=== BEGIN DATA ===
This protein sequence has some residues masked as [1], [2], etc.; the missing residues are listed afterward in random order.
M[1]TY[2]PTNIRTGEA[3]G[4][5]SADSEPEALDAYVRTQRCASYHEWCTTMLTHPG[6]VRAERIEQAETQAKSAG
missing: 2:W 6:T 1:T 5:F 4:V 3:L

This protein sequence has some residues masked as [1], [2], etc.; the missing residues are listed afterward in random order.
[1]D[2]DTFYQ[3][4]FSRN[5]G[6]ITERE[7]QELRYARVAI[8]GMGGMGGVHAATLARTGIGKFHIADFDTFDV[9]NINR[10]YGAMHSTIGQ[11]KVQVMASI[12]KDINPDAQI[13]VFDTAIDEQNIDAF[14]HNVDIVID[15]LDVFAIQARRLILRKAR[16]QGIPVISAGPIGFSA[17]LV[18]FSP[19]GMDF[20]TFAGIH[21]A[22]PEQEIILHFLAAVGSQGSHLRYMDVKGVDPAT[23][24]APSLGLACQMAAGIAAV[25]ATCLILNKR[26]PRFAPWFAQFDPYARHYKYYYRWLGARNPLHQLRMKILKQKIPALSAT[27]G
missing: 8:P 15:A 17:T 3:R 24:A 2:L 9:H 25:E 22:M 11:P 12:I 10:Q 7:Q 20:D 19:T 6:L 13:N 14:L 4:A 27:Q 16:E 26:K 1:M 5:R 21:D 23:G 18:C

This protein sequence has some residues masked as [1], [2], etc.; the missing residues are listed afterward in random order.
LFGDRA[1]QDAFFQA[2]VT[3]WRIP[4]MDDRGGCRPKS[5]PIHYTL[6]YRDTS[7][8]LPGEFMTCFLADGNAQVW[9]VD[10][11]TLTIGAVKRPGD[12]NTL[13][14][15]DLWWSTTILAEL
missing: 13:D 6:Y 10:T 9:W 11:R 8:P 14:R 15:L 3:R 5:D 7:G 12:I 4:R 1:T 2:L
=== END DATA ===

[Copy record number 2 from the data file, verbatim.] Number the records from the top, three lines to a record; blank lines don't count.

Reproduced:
This protein sequence has some residues masked as [1], [2], etc.; the missing residues are listed afterward in random order.
[1]D[2]DTFYQ[3][4]FSRN[5]G[6]ITERE[7]QELRYARVAI[8]GMGGMGGVHAATLARTGIGKFHIADFDTFDV[9]NINR[10]YGAMHSTIGQ[11]KVQVMASI[12]KDINPDAQI[13]VFDTAIDEQNIDAF[14]HNVDIVID[15]LDVFAIQARRLILRKAR[16]QGIPVISAGPIGFSA[17]LV[18]FSP[19]GMDF[20]TFAGIH[21]A[22]PEQEIILHFLAAVGSQGSHLRYMDVKGVDPAT[23][24]APSLGLACQMAAGIAAV[25]ATCLILNKR[26]PRFAPWFAQFDPYARHYKYYYRWLGARNPLHQLRMKILKQKIPALSAT[27]G
missing: 8:P 15:A 17:T 3:R 24:A 2:L 9:H 25:E 22:M 11:P 12:I 10:Q 7:Q 20:D 19:T 6:L 13:N 14:L 4:A 27:Q 16:E 26:K 1:M 5:R 21:D 23:G 18:C